Cron and Sewing Needles

Sometimes, even after decades of experience, you still screw up.

Consider this cron entry I put in last night:

    # Backup MongoDB every 6 hours, zip it up, and rsync it.
    * */6 * * * ~/bin/

I wanted this to run the backup script for MongoDB every six hours. Instead, I got it running every
minute for an hour every six hours. You’d think I’d know better considering I put the next cron in correctly:

    # Remove MongoDB backups that are more than 24-hours old.
    00 02 * * * find /db/backup -mtime +1 -exec rm -f {} \;

What I meant to do is this:

    # Backup MongoDB every 6 hours, zip it up, and rsync it.
    00 */6 * * * ~/bin/

Luckily we host our infrastructure at Engine Yard and their staff noticed the CPU spike on this server at midnight and fixed the cron.

Which brings up another point: name your scripts appropriately. In this case a quick scan of cron revealed this script was running a backup and doing that every six hours makes sense. If the script was just named mongo, it’s conceivable it could have been a metric collection script that runs every minute for an hour every six hours.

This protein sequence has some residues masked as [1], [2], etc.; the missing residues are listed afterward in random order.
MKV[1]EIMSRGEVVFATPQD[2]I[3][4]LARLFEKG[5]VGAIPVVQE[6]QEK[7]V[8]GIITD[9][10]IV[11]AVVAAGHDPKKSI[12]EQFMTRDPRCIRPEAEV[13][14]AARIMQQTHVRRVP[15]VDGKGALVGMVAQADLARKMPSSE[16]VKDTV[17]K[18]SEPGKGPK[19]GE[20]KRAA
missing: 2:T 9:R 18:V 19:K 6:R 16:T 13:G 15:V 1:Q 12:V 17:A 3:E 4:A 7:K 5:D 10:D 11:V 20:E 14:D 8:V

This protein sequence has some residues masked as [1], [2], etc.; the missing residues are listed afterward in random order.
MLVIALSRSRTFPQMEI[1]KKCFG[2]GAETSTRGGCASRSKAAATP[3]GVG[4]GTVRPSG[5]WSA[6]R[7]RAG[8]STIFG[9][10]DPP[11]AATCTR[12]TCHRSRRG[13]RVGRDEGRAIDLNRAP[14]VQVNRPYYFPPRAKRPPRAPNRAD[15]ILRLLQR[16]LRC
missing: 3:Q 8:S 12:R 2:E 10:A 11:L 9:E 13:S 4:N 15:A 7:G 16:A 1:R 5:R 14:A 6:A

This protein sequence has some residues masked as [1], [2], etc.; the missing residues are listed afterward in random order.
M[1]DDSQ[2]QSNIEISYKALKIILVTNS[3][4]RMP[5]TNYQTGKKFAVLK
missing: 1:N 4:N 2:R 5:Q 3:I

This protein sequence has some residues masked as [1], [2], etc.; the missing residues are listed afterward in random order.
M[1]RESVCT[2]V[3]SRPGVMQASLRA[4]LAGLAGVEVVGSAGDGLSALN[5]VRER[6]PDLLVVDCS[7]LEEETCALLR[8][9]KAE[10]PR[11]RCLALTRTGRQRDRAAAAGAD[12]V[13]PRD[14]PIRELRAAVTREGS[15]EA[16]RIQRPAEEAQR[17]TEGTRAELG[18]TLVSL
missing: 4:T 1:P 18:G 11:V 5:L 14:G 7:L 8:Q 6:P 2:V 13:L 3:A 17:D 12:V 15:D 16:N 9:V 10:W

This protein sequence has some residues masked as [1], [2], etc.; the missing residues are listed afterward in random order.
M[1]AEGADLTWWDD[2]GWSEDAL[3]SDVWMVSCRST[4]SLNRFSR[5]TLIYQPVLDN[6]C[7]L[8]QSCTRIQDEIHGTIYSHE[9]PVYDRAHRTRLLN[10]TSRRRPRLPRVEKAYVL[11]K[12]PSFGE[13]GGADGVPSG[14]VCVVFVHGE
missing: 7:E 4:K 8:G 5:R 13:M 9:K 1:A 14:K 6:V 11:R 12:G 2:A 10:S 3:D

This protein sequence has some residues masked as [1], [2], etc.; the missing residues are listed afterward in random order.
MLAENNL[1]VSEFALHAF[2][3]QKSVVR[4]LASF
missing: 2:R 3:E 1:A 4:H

So what do sewing needles have to do with cron? I’m working from home this week and had just finished that MongoDB backup script and was putting it in cron when my daughter came running (Ok, make that hopping) into my office with a large sewing needle in-bedded about 1/4″ deep in the arch of her foot. I quickly saved the cron entry to take care of that problem and didn’t go back to check my work.

Moral of the story: whenever you set up a new cron job it’s a good idea to watch it run and see if it’s doing what you think it is. Especially if you think you know what you’re doing.